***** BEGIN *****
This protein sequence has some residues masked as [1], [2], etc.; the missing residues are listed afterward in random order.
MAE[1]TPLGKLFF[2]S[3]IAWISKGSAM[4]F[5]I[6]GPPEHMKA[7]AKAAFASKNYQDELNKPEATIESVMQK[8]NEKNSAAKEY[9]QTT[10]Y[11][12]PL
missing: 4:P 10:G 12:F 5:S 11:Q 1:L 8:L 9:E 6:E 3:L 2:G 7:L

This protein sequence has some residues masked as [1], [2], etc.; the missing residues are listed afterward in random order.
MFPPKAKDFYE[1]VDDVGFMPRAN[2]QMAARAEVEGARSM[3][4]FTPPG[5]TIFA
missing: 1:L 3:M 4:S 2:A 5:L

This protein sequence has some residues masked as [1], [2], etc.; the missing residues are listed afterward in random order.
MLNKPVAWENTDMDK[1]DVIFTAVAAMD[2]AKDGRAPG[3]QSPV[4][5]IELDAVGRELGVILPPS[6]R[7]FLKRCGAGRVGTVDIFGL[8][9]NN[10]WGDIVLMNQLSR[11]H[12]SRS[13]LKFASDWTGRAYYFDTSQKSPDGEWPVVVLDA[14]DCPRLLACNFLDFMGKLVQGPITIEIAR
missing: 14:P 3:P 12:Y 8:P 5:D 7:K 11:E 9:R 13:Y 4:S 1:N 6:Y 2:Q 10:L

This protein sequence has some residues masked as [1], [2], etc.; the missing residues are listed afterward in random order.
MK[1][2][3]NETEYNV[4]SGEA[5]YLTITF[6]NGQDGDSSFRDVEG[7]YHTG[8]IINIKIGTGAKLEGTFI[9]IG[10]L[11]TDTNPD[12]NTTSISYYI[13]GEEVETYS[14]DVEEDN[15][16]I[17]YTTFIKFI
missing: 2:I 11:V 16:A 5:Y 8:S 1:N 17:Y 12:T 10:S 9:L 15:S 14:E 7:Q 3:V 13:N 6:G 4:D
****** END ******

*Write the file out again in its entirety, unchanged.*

This protein sequence has some residues masked as [1], [2], etc.; the missing residues are listed afterward in random order.
MAE[1]TPLGKLFF[2]S[3]IAWISKGSAM[4]F[5]I[6]GPPEHMKA[7]AKAAFASKNYQDELNKPEATIESVMQK[8]NEKNSAAKEY[9]QTT[10]Y[11][12]PL
missing: 4:P 10:G 12:F 5:S 11:Q 1:L 8:L 9:E 6:E 3:L 2:G 7:L

This protein sequence has some residues masked as [1], [2], etc.; the missing residues are listed afterward in random order.
MFPPKAKDFYE[1]VDDVGFMPRAN[2]QMAARAEVEGARSM[3][4]FTPPG[5]TIFA
missing: 1:L 3:M 4:S 2:A 5:L

This protein sequence has some residues masked as [1], [2], etc.; the missing residues are listed afterward in random order.
MLNKPVAWENTDMDK[1]DVIFTAVAAMD[2]AKDGRAPG[3]QSPV[4][5]IELDAVGRELGVILPPS[6]R[7]FLKRCGAGRVGTVDIFGL[8][9]NN[10]WGDIVLMNQLSR[11]H[12]SRS[13]LKFASDWTGRAYYFDTSQKSPDGEWPVVVLDA[14]DCPRLLACNFLDFMGKLVQGPITIEIAR
missing: 14:P 3:P 12:Y 8:P 5:D 7:K 11:E 9:R 13:Y 4:S 1:N 6:Y 2:Q 10:L

This protein sequence has some residues masked as [1], [2], etc.; the missing residues are listed afterward in random order.
MK[1][2][3]NETEYNV[4]SGEA[5]YLTITF[6]NGQDGDSSFRDVEG[7]YHTG[8]IINIKIGTGAKLEGTFI[9]IG[10]L[11]TDTNPD[12]NTTSISYYI[13]GEEVETYS[14]DVEEDN[15][16]I[17]YTTFIKFI
missing: 2:I 11:V 16:A 5:Y 8:S 1:N 17:Y 12:T 10:S 9:L 15:S 14:E 7:Q 3:V 13:N 6:G 4:D